My excitement about attending this year’s Games 4 Change Festival was definitely well founded. Throughout the entire day there was a palpable excitement in the air, every conversation I had was about the limitless potential of games and how we’re witnessing a unique moment in human history. It was electric.
On Monday, the day opened with Constance Steinkuehler Squire, a senior policy analyst in The White House Office of Science and Technology Policy, going over what it is that she does. She then went on to explain to us that The White House takes gaming very seriously and that her job has her working with all different aspects of government; and that in each instance they are all interested in using games to implement positive social change.
Ms. Squire then introduced Jesse Schell and, as always, he gave a very entertaining talk. If you are unfamiliar with Mr. Schell’s work I recommend that you watch his talk on his visions of the Gamepocalypse. He is a highly engaging speaker who masterfully knows how to frame an argument.
He referred to the talk he gave today as his 7/11 talk. It was a list of the 7 things games are bad at doing, followed by the 11 things they’re good at. They are as follows:
7 Things Games are Bad at Doing
- Being Cheap
- Tracking students into learning
- Limitless exploration
- Adhering to time limits
- Understanding why a mistake was made
- having long shelf lives
- Staying interesting forever
11 Things Games are Good at Doing
- Giving the brain what it wants
- Illustrating Complex Systems
- Keeping players in “Flow”
- Showing you a new POV
- Being Authentic
- Raising Questions
- Creating Shared Experiences
- Allowing Independent Exploration
- Practicing Dangerous Situations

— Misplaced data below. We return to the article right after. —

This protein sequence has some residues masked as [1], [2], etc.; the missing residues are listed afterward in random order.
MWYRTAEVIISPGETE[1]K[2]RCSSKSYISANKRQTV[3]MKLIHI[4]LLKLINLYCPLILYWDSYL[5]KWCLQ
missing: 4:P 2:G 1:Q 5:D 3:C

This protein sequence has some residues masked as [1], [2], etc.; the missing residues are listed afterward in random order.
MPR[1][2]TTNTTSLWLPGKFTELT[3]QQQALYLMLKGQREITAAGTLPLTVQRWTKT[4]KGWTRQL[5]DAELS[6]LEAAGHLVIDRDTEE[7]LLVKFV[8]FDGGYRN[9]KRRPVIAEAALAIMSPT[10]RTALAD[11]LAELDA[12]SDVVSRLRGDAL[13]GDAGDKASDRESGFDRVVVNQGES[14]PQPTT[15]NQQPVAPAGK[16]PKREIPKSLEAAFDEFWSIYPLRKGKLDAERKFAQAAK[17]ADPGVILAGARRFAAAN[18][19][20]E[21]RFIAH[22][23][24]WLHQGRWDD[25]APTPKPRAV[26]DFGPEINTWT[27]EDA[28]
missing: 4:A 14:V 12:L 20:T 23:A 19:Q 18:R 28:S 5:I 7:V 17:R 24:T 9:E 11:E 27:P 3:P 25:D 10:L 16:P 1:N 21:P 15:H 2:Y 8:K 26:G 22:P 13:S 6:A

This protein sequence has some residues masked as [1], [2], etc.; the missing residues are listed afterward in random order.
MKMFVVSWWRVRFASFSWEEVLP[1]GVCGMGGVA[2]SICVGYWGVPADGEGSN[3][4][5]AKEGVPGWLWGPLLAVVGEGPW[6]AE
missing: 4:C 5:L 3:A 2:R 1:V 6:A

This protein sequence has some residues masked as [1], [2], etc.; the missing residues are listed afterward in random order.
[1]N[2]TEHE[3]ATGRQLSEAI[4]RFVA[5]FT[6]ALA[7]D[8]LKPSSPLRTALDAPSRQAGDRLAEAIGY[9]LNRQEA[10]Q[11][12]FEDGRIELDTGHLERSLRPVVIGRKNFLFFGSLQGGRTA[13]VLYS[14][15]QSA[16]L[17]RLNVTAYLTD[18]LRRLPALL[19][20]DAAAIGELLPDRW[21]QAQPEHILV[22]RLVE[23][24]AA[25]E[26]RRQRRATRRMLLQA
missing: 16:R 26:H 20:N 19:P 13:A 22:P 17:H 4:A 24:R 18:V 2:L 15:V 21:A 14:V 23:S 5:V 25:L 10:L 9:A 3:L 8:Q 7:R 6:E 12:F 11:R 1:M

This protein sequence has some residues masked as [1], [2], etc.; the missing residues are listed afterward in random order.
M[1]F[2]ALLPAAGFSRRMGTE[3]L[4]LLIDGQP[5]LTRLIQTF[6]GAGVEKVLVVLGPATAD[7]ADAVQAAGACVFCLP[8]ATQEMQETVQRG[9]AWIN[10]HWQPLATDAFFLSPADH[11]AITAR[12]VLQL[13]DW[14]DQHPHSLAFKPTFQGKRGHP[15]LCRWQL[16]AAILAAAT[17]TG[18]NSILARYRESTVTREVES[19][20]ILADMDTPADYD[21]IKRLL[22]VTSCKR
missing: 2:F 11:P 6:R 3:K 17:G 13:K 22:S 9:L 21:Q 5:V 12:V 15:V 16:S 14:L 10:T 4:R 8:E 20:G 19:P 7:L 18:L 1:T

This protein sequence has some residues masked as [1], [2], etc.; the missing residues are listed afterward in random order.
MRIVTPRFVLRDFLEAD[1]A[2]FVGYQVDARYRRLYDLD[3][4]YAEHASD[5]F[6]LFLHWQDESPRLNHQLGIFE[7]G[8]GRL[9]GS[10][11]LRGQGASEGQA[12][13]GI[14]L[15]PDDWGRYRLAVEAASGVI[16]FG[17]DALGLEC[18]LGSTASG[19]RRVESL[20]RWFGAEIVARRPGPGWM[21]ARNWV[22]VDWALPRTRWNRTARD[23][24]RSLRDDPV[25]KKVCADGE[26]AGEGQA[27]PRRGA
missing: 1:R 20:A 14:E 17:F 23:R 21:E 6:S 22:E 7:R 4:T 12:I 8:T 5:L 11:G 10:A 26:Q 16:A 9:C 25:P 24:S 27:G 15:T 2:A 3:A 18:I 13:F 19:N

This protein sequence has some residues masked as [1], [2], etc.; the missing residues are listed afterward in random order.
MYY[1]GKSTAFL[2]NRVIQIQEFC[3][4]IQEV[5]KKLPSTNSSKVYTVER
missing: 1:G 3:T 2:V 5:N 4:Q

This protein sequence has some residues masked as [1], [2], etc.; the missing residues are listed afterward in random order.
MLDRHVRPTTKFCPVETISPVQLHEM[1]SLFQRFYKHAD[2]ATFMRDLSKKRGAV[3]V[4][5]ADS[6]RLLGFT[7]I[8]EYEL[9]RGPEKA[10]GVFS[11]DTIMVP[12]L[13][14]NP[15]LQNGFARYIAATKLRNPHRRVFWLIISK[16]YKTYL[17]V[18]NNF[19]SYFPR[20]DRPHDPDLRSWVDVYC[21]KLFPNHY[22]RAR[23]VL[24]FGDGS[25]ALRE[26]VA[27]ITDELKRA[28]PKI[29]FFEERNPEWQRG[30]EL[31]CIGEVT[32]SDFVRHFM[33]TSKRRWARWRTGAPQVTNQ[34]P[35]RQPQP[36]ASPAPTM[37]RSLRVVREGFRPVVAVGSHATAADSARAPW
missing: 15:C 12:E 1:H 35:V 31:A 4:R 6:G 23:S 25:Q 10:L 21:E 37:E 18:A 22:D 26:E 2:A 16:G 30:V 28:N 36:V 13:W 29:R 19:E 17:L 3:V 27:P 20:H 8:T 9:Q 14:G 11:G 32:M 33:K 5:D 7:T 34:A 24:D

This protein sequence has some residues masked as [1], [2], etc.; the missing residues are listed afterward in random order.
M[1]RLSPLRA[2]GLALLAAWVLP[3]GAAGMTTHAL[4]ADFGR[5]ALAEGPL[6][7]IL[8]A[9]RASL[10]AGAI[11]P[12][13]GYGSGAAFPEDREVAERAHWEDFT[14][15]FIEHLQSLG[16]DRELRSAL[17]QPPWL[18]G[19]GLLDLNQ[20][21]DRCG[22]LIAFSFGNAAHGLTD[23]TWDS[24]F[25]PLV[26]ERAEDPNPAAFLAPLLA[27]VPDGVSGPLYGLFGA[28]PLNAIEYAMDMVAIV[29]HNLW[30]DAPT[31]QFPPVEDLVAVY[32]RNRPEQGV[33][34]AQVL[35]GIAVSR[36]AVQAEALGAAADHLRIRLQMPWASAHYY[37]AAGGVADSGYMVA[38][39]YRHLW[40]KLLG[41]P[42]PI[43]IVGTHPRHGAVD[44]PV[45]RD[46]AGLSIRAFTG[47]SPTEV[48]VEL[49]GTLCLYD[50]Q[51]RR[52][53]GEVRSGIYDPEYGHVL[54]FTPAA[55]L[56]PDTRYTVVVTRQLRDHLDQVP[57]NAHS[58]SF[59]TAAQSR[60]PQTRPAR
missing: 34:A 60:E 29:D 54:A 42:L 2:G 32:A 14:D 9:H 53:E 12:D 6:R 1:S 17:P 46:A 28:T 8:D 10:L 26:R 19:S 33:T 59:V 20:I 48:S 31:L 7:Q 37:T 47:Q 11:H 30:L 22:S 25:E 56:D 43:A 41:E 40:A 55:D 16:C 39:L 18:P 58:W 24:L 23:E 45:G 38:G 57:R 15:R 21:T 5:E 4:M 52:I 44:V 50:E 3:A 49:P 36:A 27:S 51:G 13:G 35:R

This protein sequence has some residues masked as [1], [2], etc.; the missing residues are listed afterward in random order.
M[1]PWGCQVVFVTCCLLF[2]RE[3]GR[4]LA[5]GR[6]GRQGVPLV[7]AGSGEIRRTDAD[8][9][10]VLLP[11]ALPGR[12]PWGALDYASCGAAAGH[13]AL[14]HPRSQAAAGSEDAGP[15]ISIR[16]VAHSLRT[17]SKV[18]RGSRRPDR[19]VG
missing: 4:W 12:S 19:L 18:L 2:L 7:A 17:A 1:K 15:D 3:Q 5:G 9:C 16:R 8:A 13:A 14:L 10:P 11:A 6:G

- Creating Teachable Moments
- and Giving students ownership
If I had to sum up the message of Mr. Schell’s speech it would be to make sure that you use games for what they’re good at, and not to think of them as a magic bullet to solve any problem. Like most of his work, it served as a sobering call to arms, It kept our unbridled enthusiasm in check while simultaneously helping us focus on how we can build games that truly matter and can transform a person.
After being sufficiently tempered with a dose of optimistic realism, the next talk we heard was from Erik Huey, Senior VP of The Electronic Software Association. It was a very forward looking speech assuring us that the video game industry was in a state of growth and that its future was in the interconnectedness of players and also the idea of being able to play the same game on any device you held.
From my perspective, the most interesting things he had to say was in regards to the National STEM Video Game Challenge. In a theme that would be repeated by many speakers throughout the day, Mr. Huey stressed the fact that STEM (Science, Technology, Engineering, and Mathematics) education is way of thinking and that video game design helps students ready the skills they’ll need for the 21st century.
Scott Rigby was the next speaker. Mr. Rigby is a research psychologist whose came to explain the neuroscience behind why games engage us. He presented his PENS (Player Experience of Needs Satisfaction) model of player engagement. In short, he says that games help support a person’s need for autonomy, competence, and relatedness; and that it’s the fulfillment of these needs that underlies our sense of what makes something fun. I recommend you check out the research for yourself at ftp://ftp.immersyve.com/PENS_Sept07.pdf.
Finally, at the end of the day, I took part in the ACTIVATE! workshop by Scott Peterman who is a teaching fellow at Parsons. ACTIVATE! is a site that provides lesson plan ideas for teachers who want to utilize game design in the classroom to teach STEM Skills. Mr. Peterman utilized GameSalad to show us how, as educators, we can have our students build games themselves and that this teaches them important 21st century skills. He said “STEM and systems thinking is a new literacy. Building games teaches students to think in ways that will be valuable in everything else they do. STEM needs to be thought of as a skill, not as content.”
Day One definitely expanded the ways I thought about games. Day Two begins with a keynote by Jane McGonigal and I’m sure that it will be as enlightening.
Andrew R. Proto taught middle school science for three years before going to work at Apple as a technology instructor. After teaching there for five years, he realized how much he missed his classroom. He recently completed his Masters of Science in Early Childhood Education at Metropolitan College of New York. Follow him on Twitter @MisterProto
The Gamified Classroom by Andrew R. Proto is licensed under a Creative Commons Attribution-NonCommercial-ShareAlike 3.0 United States License